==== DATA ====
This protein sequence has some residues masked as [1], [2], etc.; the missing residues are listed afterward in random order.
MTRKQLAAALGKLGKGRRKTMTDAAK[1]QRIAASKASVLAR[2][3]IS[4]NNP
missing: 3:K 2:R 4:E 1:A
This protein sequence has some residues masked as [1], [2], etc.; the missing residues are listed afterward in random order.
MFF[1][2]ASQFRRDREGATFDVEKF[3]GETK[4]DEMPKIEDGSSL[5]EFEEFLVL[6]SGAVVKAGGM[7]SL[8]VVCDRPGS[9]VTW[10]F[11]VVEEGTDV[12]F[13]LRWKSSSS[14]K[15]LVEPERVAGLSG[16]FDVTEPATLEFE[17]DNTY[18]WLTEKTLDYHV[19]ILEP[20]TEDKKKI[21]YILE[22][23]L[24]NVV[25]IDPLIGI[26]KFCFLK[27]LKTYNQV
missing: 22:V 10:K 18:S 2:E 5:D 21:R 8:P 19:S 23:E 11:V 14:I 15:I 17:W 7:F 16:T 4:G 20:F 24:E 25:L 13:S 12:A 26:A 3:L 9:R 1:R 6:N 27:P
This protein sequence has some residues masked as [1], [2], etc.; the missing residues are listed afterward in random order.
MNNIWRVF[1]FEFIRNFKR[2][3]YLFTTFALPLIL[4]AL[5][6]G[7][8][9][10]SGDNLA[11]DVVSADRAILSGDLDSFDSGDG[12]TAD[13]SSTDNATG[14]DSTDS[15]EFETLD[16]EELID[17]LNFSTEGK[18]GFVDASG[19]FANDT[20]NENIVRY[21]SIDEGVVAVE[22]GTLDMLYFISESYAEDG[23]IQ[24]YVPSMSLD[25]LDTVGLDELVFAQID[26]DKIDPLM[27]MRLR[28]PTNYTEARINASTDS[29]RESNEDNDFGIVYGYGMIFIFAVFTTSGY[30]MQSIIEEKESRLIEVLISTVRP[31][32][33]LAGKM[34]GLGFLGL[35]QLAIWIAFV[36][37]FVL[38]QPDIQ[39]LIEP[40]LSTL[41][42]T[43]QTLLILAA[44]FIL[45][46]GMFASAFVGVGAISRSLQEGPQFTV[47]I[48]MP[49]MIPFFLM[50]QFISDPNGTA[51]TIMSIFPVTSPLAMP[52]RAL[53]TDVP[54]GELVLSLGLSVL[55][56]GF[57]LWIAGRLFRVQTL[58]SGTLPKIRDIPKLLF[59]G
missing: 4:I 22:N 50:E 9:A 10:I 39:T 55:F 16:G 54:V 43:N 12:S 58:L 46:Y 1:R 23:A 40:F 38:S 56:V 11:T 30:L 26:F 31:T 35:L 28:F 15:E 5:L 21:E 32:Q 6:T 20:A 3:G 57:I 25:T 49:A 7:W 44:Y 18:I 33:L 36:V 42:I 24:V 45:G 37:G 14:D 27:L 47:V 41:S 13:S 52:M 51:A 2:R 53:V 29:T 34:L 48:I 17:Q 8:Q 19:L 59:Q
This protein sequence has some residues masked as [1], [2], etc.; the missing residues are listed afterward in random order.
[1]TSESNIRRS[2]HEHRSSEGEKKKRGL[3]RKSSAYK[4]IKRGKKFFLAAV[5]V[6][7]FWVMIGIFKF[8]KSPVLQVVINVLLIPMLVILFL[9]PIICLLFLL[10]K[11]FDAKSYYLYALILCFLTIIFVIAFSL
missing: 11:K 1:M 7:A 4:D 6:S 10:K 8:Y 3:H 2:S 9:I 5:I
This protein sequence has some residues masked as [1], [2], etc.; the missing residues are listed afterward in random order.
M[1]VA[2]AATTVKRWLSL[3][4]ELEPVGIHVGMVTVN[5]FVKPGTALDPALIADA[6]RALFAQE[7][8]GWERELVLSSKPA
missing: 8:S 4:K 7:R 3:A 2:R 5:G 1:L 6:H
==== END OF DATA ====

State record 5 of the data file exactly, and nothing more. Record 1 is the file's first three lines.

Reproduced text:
This protein sequence has some residues masked as [1], [2], etc.; the missing residues are listed afterward in random order.
M[1]VA[2]AATTVKRWLSL[3][4]ELEPVGIHVGMVTVN[5]FVKPGTALDPALIADA[6]RALFAQE[7][8]GWERELVLSSKPA
missing: 8:S 4:K 7:R 3:A 2:R 5:G 1:L 6:H